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Labour will consult on plan to raise tax on private equity bosses

General Election 2024 written on a sign with Elizabeth Tower and Big Ben in the background- GettyImages

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Labour will promise to consult on its controversial plan to impose higher taxes on private equity bosses, as leader Sir Keir Starmer on Thursday pledges to put “wealth creation” at the heart of his election manifesto.

Rachel Reeves, shadow chancellor, has previously called the “carried interest” tax loophole “absurd” and in 2021 said she hoped to increase taxes on the private equity sector by £440mn.

Reeves has told colleagues she will consult on the private equity crackdown and is confident from her talks with the sector that there will be “no exodus” from the UK, according to Labour officials. Private equity leaders are expected to try to water down Labour’s proposals.

In February, Reeves’s spokesperson insisted a Labour government would charge the top 45p rate of income tax on profits private equity bosses earn on successful deals.

At present, “carried interest” payments received by private equity executives are taxed at the 28 per cent capital gains tax rate. Some Labour insiders say a compromise rate between 28 per cent and 45 per cent could be found.

Starmer and Reeves will argue that higher taxes on private equity bosses will not cut across Labour’s overarching pro-business message.

At his manifesto launch in Manchester on Thursday, the Labour leader will claim his plan to “get Britain building again” — which includes planning and energy reforms — will stimulate UK economic growth after years of sluggish productivity.

The comments are intended to demonstrate how Starmer has reinvented Labour as centrist and pro-business, far from the radical left-wing party he inherited from former leader Jeremy Corbyn.

Starmer’s allies are making a virtue of the fact that the Labour leader will “not pull any big rabbits out of the hat” at the manifesto launch. “If you want entertainment, go to the cinema,” said one.

One new policy that will appear in the manifesto is a commitment that a Labour government would create a new “defence industrial strategy”, shadow defence secretary John Healey told the Financial Times.

However most of the document will consist of existing policies, meaning no need for any big tax rises beyond those already announced.

By contrast Conservative leader Rishi Sunak threw out a package of new tax cuts and spending increases at his own manifesto launch on Tuesday, promising to fund these through a welfare squeeze and a crackdown on tax avoidance.

Pat McFadden, Labour’s campaign chair, said the party’s unflashy manifesto launch was intended to contrast with Sunak’s “desperate, unfunded spending commitments”.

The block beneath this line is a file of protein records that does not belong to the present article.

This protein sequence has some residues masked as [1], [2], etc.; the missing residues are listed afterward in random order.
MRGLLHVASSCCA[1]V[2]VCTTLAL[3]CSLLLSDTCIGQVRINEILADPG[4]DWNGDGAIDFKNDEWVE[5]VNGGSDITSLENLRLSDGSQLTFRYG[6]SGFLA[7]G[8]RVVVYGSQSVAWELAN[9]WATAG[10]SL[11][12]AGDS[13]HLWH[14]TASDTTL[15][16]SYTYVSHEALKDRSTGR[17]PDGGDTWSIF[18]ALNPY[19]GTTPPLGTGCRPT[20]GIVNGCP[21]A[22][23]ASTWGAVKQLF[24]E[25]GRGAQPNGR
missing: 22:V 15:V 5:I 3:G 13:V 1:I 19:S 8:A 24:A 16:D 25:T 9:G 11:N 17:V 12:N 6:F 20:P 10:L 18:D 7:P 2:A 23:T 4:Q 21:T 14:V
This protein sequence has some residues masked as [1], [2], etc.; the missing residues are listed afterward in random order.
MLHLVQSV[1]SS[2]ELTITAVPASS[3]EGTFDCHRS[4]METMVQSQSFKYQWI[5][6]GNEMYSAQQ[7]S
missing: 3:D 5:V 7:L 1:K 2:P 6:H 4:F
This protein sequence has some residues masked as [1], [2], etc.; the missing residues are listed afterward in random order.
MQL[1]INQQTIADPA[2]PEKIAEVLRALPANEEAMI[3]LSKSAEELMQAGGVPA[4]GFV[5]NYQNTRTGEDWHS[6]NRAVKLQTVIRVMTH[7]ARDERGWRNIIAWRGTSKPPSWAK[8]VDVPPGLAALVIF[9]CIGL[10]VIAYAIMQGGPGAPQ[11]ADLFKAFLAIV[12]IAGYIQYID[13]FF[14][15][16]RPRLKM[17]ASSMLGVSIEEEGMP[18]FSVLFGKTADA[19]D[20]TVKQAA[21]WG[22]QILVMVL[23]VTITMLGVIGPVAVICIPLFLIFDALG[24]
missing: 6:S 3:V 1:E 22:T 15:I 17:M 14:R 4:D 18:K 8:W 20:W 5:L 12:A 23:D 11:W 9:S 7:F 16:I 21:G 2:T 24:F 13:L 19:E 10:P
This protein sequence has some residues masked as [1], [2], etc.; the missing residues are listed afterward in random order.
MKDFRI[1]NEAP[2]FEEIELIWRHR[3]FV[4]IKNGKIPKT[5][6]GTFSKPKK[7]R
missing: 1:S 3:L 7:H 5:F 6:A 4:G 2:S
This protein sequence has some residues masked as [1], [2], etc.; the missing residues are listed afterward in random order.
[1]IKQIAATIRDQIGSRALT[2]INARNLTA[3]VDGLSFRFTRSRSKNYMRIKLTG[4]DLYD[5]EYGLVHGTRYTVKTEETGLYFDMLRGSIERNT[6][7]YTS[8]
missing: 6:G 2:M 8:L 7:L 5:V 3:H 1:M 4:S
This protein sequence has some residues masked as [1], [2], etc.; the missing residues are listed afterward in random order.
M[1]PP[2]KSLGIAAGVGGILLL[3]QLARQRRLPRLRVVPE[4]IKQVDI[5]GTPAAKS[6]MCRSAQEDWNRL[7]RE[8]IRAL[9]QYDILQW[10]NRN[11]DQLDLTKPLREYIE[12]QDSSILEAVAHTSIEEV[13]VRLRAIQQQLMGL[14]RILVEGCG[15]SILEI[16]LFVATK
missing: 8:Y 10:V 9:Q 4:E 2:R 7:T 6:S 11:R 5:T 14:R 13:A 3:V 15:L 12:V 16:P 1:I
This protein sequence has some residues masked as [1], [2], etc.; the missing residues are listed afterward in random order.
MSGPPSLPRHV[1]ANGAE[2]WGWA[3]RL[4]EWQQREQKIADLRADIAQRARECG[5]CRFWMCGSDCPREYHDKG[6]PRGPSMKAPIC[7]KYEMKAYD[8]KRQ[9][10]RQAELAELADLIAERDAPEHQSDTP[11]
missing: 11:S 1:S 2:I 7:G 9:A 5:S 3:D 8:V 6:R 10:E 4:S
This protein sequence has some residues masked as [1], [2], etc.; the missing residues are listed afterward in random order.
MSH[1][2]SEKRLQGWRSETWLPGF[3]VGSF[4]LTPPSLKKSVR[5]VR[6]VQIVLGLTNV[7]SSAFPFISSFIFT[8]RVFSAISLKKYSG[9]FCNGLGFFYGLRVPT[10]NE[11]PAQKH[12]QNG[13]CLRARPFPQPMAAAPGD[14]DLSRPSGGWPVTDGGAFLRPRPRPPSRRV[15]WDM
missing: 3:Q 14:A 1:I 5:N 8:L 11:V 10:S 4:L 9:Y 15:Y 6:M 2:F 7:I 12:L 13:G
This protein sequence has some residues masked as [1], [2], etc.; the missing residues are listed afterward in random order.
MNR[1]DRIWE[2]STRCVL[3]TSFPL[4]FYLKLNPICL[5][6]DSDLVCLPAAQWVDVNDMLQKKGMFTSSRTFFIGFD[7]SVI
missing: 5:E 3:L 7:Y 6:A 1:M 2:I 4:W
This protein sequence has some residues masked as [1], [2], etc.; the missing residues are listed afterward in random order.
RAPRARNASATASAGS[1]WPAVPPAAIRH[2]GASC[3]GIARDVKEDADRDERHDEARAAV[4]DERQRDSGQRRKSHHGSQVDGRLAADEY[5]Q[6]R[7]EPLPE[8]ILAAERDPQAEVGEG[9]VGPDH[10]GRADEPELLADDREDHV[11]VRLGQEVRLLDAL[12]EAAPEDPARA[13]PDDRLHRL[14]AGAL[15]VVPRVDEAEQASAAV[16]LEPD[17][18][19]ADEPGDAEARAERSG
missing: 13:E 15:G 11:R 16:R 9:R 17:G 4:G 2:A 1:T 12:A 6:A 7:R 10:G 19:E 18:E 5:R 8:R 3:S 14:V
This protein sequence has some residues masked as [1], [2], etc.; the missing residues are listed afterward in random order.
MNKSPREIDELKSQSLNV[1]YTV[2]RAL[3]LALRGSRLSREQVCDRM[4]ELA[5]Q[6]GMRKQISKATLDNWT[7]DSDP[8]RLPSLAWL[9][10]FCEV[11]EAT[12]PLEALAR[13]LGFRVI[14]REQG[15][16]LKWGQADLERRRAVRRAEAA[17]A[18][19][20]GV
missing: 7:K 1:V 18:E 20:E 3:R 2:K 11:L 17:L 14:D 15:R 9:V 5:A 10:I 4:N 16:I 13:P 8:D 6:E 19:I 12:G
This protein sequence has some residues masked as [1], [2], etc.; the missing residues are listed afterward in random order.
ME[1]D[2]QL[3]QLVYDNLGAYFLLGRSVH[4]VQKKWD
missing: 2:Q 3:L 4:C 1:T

He said Labour would insist that new money for the NHS and schools would be accompanied by a demand for a change in the way they work. “Investment and reform must go hand in hand,” he added.

Starmer will emphasise Labour’s “tough new spending rules” and highlight Labour’s promise not to lift corporation tax, VAT, income tax or National Insurance.

Elsewhere — for example on capital gains tax and pension tax relief — the party only says it has “no plans” to raise taxes rather than ruling them out entirely. A post-election move by Labour in either area could strain recently improved relations between the party and business.

Starmer will highlight a manifesto pledge to create a state-owned company called Great British Energy and a National Wealth Fund to decarbonise heavy industry.

He will promise a new 10-year “infrastructure strategy” as part of a broader push to shake up planning rules to build new railways, roads and 1.5mn homes over five years.

Starmer will also promise to shift power away from Westminster with a new wave of devolution.

Other key policies that he will highlight on Thursday include Labour’s package of employment reforms dubbed the “New Deal for Working People”.

Starmer will pledge to take six key “steps” in the first term of a Labour government: delivering economic stability, cutting NHS waiting times, launching a new Border Security Command, setting up Great British Energy, cracking down on antisocial behaviour and recruiting 6,500 new teachers.

Healey told the FT defence would be at the heart of Labour’s mission for growth and that he planned to reform defence procurement.

The shadow defence secretary said the Tory government had failed to update their own defence industrial strategy since it was published in 2021 — before Russia’s invasion of Ukraine.

“Britain needs a new era for UK defence to deter threats, defend the country, and defeat any attacks . . . the UK’s defence industrial base must be capable of producing equipment we need at scale and innovating to stay ahead of those who would do us harm.”

This article was written by Jim Pickard and George Parker from The Financial Times and was legally licensed through the DiveMarketplace by Industry Dive. Please direct all licensing questions to